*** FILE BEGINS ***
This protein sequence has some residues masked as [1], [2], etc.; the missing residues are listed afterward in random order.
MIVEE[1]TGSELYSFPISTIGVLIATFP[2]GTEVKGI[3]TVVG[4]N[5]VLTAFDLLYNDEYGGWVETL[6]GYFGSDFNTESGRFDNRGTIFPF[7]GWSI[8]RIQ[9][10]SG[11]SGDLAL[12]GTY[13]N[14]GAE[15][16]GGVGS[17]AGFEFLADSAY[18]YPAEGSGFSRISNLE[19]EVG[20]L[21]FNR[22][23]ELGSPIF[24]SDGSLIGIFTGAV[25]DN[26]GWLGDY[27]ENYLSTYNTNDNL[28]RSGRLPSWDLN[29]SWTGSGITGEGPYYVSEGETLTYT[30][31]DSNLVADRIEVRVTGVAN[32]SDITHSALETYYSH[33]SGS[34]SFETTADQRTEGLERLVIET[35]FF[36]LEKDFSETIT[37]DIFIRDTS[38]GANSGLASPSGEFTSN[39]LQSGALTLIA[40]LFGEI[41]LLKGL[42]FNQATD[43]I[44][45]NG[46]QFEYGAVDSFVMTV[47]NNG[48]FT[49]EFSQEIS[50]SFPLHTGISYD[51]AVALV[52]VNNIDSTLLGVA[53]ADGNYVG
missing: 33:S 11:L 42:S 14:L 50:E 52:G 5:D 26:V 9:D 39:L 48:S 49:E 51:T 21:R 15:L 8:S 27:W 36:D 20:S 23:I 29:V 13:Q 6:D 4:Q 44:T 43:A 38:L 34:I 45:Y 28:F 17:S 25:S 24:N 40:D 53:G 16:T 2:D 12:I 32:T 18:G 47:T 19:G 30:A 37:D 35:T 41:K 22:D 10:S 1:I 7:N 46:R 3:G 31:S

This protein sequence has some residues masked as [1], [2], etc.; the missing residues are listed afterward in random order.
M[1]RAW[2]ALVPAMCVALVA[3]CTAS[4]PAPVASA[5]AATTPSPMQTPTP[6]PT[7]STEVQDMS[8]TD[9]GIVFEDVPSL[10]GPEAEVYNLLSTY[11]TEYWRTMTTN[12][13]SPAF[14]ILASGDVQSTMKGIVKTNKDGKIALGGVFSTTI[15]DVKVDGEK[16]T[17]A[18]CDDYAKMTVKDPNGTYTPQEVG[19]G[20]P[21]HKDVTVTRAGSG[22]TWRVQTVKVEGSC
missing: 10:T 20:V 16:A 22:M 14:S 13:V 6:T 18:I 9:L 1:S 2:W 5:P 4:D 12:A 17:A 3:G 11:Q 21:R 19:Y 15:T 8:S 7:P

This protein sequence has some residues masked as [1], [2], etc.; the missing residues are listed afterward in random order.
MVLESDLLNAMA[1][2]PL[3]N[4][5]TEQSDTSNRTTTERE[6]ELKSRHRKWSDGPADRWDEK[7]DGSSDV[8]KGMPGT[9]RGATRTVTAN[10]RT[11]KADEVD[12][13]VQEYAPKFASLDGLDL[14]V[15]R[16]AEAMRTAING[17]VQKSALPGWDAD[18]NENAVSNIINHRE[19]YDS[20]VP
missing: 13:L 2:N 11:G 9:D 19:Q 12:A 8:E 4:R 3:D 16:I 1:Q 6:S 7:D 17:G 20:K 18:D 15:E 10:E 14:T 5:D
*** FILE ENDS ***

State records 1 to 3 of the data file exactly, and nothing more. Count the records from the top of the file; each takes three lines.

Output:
This protein sequence has some residues masked as [1], [2], etc.; the missing residues are listed afterward in random order.
MIVEE[1]TGSELYSFPISTIGVLIATFP[2]GTEVKGI[3]TVVG[4]N[5]VLTAFDLLYNDEYGGWVETL[6]GYFGSDFNTESGRFDNRGTIFPF[7]GWSI[8]RIQ[9][10]SG[11]SGDLAL[12]GTY[13]N[14]GAE[15][16]GGVGS[17]AGFEFLADSAY[18]YPAEGSGFSRISNLE[19]EVG[20]L[21]FNR[22][23]ELGSPIF[24]SDGSLIGIFTGAV[25]DN[26]GWLGDY[27]ENYLSTYNTNDNL[28]RSGRLPSWDLN[29]SWTGSGITGEGPYYVSEGETLTYT[30][31]DSNLVADRIEVRVTGVAN[32]SDITHSALETYYSH[33]SGS[34]SFETTADQRTEGLERLVIET[35]FF[36]LEKDFSETIT[37]DIFIRDTS[38]GANSGLASPSGEFTSN[39]LQSGALTLIA[40]LFGEI[41]LLKGL[42]FNQATD[43]I[44][45]NG[46]QFEYGAVDSFVMTV[47]NNG[48]FT[49]EFSQEIS[50]SFPLHTGISYD[51]AVALV[52]VNNIDSTLLGVA[53]ADGNYVG
missing: 33:S 11:L 42:S 14:L 50:E 52:G 5:D 26:V 9:D 39:L 48:S 49:E 51:T 21:R 15:L 8:S 27:W 36:D 20:S 23:I 29:V 13:Q 6:D 4:Q 44:T 43:A 38:L 34:I 45:Y 28:F 17:S 25:S 24:N 40:D 53:G 16:T 2:D 12:I 32:T 18:G 47:T 19:G 30:A 37:D 35:T 41:K 22:D 10:S 1:I 7:N 46:R 3:G 31:S

This protein sequence has some residues masked as [1], [2], etc.; the missing residues are listed afterward in random order.
M[1]RAW[2]ALVPAMCVALVA[3]CTAS[4]PAPVASA[5]AATTPSPMQTPTP[6]PT[7]STEVQDMS[8]TD[9]GIVFEDVPSL[10]GPEAEVYNLLSTY[11]TEYWRTMTTN[12][13]SPAF[14]ILASGDVQSTMKGIVKTNKDGKIALGGVFSTTI[15]DVKVDGEK[16]T[17]A[18]CDDYAKMTVKDPNGTYTPQEVG[19]G[20]P[21]HKDVTVTRAGSG[22]TWRVQTVKVEGSC
missing: 10:T 20:V 16:A 22:M 14:S 13:V 6:T 18:I 9:L 1:S 2:W 5:P 4:D 12:A 17:A 3:G 11:Q 21:R 19:Y 15:T 8:S 7:P

This protein sequence has some residues masked as [1], [2], etc.; the missing residues are listed afterward in random order.
MVLESDLLNAMA[1][2]PL[3]N[4][5]TEQSDTSNRTTTERE[6]ELKSRHRKWSDGPADRWDEK[7]DGSSDV[8]KGMPGT[9]RGATRTVTAN[10]RT[11]KADEVD[12][13]VQEYAPKFASLDGLDL[14]V[15]R[16]AEAMRTAING[17]VQKSALPGWDAD[18]NENAVSNIINHRE[19]YDS[20]VP
missing: 13:L 2:N 11:G 9:D 19:Q 12:A 8:E 4:R 3:D 16:I 1:Q 6:S 7:D 17:G 20:K 18:D 15:E 10:E 14:T 5:D